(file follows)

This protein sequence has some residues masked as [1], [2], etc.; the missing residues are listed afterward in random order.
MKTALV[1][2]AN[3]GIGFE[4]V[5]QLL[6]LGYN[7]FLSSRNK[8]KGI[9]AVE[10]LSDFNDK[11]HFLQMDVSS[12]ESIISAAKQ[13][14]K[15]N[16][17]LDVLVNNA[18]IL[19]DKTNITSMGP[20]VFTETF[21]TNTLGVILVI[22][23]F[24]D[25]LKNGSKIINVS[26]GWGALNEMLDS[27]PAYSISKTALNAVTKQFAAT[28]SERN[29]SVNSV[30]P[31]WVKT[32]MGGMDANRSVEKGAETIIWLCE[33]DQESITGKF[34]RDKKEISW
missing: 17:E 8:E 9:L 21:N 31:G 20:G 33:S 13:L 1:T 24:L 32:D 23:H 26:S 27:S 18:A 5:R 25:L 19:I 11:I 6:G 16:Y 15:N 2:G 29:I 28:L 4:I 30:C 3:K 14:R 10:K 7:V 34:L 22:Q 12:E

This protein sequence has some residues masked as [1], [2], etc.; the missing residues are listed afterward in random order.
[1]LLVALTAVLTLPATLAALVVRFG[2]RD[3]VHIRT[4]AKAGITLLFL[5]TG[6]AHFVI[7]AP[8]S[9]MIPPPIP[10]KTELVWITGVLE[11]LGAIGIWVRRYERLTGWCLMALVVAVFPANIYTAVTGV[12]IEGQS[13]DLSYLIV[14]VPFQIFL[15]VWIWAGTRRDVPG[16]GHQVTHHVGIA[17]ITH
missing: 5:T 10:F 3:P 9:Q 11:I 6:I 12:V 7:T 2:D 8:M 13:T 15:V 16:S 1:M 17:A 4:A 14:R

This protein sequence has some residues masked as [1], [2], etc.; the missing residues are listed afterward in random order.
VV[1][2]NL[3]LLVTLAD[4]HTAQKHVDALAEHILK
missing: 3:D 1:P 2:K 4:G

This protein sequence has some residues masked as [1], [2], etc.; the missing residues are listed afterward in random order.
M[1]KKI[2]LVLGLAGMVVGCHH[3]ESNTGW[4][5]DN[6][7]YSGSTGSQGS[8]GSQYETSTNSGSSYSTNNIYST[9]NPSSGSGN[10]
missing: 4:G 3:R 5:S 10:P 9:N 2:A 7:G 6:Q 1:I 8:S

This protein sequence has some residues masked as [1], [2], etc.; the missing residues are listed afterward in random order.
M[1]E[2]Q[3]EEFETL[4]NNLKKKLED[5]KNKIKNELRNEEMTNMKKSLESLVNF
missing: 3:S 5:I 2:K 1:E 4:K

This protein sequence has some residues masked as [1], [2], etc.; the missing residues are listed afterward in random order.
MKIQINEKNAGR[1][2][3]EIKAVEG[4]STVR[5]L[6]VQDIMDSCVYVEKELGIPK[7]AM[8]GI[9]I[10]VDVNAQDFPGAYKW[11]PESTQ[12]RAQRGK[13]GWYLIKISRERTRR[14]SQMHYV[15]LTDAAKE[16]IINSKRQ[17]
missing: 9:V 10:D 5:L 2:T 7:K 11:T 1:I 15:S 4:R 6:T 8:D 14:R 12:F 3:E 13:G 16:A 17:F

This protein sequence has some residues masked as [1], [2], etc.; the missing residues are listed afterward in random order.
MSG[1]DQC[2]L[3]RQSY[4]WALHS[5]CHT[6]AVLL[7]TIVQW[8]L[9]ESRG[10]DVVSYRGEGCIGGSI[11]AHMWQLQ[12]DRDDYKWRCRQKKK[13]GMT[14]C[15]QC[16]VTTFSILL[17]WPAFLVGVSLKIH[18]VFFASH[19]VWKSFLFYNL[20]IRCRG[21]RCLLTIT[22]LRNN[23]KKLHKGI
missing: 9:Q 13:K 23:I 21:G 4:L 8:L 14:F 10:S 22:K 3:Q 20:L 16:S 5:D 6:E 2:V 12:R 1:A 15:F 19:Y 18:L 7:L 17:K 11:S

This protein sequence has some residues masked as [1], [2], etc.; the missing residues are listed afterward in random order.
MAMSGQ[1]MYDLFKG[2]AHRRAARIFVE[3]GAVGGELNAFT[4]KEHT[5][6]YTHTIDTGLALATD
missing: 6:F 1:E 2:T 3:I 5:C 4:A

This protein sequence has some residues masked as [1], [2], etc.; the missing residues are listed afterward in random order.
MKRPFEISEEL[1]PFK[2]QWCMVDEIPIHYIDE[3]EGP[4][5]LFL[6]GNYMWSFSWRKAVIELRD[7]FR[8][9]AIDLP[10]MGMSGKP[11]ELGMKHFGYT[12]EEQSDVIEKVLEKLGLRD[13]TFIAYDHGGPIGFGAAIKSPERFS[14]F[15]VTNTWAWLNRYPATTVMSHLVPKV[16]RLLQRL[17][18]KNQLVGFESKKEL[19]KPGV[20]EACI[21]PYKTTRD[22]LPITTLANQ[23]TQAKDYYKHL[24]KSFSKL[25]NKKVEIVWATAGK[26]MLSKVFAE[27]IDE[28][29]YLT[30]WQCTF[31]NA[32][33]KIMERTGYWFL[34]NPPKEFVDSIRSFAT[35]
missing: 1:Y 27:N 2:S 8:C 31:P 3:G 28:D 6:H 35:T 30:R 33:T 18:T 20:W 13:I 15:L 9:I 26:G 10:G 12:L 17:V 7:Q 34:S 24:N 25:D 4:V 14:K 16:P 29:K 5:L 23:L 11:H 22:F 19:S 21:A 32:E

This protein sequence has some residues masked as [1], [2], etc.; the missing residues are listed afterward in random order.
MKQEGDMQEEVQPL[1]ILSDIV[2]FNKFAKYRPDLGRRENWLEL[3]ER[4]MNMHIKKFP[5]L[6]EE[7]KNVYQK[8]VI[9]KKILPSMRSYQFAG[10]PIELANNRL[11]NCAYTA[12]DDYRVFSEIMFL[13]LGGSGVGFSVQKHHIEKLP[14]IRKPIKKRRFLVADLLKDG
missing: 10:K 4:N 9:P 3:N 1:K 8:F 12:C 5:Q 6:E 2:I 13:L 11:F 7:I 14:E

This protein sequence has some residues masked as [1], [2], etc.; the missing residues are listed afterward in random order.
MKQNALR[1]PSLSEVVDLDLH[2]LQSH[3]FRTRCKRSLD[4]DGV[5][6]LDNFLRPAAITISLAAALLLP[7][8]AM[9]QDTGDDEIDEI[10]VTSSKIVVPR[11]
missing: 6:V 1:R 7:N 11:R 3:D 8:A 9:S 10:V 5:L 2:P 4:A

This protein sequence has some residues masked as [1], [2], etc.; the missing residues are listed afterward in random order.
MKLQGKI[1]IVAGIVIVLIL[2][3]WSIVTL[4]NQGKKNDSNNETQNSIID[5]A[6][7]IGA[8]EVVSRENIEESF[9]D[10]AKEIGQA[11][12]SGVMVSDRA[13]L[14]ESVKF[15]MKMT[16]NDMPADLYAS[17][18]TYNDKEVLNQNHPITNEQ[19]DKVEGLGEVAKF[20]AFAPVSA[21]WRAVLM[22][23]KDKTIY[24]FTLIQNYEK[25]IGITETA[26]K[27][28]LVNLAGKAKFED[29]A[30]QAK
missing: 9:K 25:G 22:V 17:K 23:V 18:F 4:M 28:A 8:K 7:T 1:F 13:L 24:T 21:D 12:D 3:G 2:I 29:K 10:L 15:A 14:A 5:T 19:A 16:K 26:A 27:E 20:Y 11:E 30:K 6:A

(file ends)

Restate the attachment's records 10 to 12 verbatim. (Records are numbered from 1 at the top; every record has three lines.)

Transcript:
This protein sequence has some residues masked as [1], [2], etc.; the missing residues are listed afterward in random order.
MKQEGDMQEEVQPL[1]ILSDIV[2]FNKFAKYRPDLGRRENWLEL[3]ER[4]MNMHIKKFP[5]L[6]EE[7]KNVYQK[8]VI[9]KKILPSMRSYQFAG[10]PIELANNRL[11]NCAYTA[12]DDYRVFSEIMFL[13]LGGSGVGFSVQKHHIEKLP[14]IRKPIKKRRFLVADLLKDG
missing: 10:K 4:N 9:P 3:N 1:K 8:F 12:C 5:Q 6:E 2:I 13:L 11:F 7:I 14:E

This protein sequence has some residues masked as [1], [2], etc.; the missing residues are listed afterward in random order.
MKQNALR[1]PSLSEVVDLDLH[2]LQSH[3]FRTRCKRSLD[4]DGV[5][6]LDNFLRPAAITISLAAALLLP[7][8]AM[9]QDTGDDEIDEI[10]VTSSKIVVPR[11]
missing: 6:V 1:R 7:N 11:R 3:D 8:A 9:S 10:V 5:L 2:P 4:A

This protein sequence has some residues masked as [1], [2], etc.; the missing residues are listed afterward in random order.
MKLQGKI[1]IVAGIVIVLIL[2][3]WSIVTL[4]NQGKKNDSNNETQNSIID[5]A[6][7]IGA[8]EVVSRENIEESF[9]D[10]AKEIGQA[11][12]SGVMVSDRA[13]L[14]ESVKF[15]MKMT[16]NDMPADLYAS[17][18]TYNDKEVLNQNHPITNEQ[19]DKVEGLGEVAKF[20]AFAPVSA[21]WRAVLM[22][23]KDKTIY[24]FTLIQNYEK[25]IGITETA[26]K[27][28]LVNLAGKAKFED[29]A[30]QAK
missing: 9:K 25:G 22:V 17:K 23:V 18:F 4:M 28:A 8:K 7:T 1:F 13:L 24:T 21:D 12:D 3:G 2:I 29:K 10:L 15:A 14:A 5:T 19:A 16:K 26:A 27:E 20:Y 11:E 30:K 6:A